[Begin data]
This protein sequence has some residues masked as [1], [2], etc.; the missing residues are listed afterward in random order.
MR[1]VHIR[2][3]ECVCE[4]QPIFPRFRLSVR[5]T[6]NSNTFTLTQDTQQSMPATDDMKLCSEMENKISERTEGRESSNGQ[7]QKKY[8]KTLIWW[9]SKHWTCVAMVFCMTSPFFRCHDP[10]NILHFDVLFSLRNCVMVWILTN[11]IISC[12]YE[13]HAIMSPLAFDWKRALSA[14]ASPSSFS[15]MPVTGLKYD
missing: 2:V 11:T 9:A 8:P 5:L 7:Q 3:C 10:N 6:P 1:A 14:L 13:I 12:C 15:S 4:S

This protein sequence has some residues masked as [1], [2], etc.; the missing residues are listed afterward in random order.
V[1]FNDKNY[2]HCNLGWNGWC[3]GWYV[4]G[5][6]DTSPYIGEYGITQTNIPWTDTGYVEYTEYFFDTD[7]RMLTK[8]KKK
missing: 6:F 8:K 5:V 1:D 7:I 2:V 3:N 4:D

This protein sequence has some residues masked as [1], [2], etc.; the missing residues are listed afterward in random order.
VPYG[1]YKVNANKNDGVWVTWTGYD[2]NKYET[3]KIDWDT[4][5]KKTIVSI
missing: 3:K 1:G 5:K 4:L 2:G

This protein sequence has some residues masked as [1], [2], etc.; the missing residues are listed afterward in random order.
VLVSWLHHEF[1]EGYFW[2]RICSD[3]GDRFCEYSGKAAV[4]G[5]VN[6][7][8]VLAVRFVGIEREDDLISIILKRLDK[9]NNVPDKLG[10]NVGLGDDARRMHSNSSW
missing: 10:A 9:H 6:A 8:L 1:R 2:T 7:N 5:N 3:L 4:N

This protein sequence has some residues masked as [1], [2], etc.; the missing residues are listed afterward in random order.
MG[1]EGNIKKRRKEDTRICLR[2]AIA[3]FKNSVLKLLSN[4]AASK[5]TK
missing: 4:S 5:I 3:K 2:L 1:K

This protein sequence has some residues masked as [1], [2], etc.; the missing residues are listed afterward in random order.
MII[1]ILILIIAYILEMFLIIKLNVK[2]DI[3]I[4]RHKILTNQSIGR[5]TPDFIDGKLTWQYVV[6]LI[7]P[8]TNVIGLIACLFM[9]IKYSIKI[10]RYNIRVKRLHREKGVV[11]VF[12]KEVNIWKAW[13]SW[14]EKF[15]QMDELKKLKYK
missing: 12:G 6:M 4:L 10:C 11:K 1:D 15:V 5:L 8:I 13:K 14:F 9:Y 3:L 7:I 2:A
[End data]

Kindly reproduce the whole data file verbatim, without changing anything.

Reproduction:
This protein sequence has some residues masked as [1], [2], etc.; the missing residues are listed afterward in random order.
MR[1]VHIR[2][3]ECVCE[4]QPIFPRFRLSVR[5]T[6]NSNTFTLTQDTQQSMPATDDMKLCSEMENKISERTEGRESSNGQ[7]QKKY[8]KTLIWW[9]SKHWTCVAMVFCMTSPFFRCHDP[10]NILHFDVLFSLRNCVMVWILTN[11]IISC[12]YE[13]HAIMSPLAFDWKRALSA[14]ASPSSFS[15]MPVTGLKYD
missing: 2:V 11:T 9:A 8:P 5:L 7:Q 3:C 10:N 6:P 1:A 14:L 13:I 12:C 15:S 4:S

This protein sequence has some residues masked as [1], [2], etc.; the missing residues are listed afterward in random order.
V[1]FNDKNY[2]HCNLGWNGWC[3]GWYV[4]G[5][6]DTSPYIGEYGITQTNIPWTDTGYVEYTEYFFDTD[7]RMLTK[8]KKK
missing: 6:F 8:K 5:V 1:D 7:I 2:V 3:N 4:D

This protein sequence has some residues masked as [1], [2], etc.; the missing residues are listed afterward in random order.
VPYG[1]YKVNANKNDGVWVTWTGYD[2]NKYET[3]KIDWDT[4][5]KKTIVSI
missing: 3:K 1:G 5:K 4:L 2:G

This protein sequence has some residues masked as [1], [2], etc.; the missing residues are listed afterward in random order.
VLVSWLHHEF[1]EGYFW[2]RICSD[3]GDRFCEYSGKAAV[4]G[5]VN[6][7][8]VLAVRFVGIEREDDLISIILKRLDK[9]NNVPDKLG[10]NVGLGDDARRMHSNSSW
missing: 10:A 9:H 6:A 8:L 1:R 2:T 7:N 5:N 3:L 4:N

This protein sequence has some residues masked as [1], [2], etc.; the missing residues are listed afterward in random order.
MG[1]EGNIKKRRKEDTRICLR[2]AIA[3]FKNSVLKLLSN[4]AASK[5]TK
missing: 4:S 5:I 3:K 2:L 1:K

This protein sequence has some residues masked as [1], [2], etc.; the missing residues are listed afterward in random order.
MII[1]ILILIIAYILEMFLIIKLNVK[2]DI[3]I[4]RHKILTNQSIGR[5]TPDFIDGKLTWQYVV[6]LI[7]P[8]TNVIGLIACLFM[9]IKYSIKI[10]RYNIRVKRLHREKGVV[11]VF[12]KEVNIWKAW[13]SW[14]EKF[15]QMDELKKLKYK
missing: 12:G 6:M 4:L 10:C 11:K 1:D 15:V 5:L 8:I 13:K 14:F 9:Y 3:L 7:I 2:A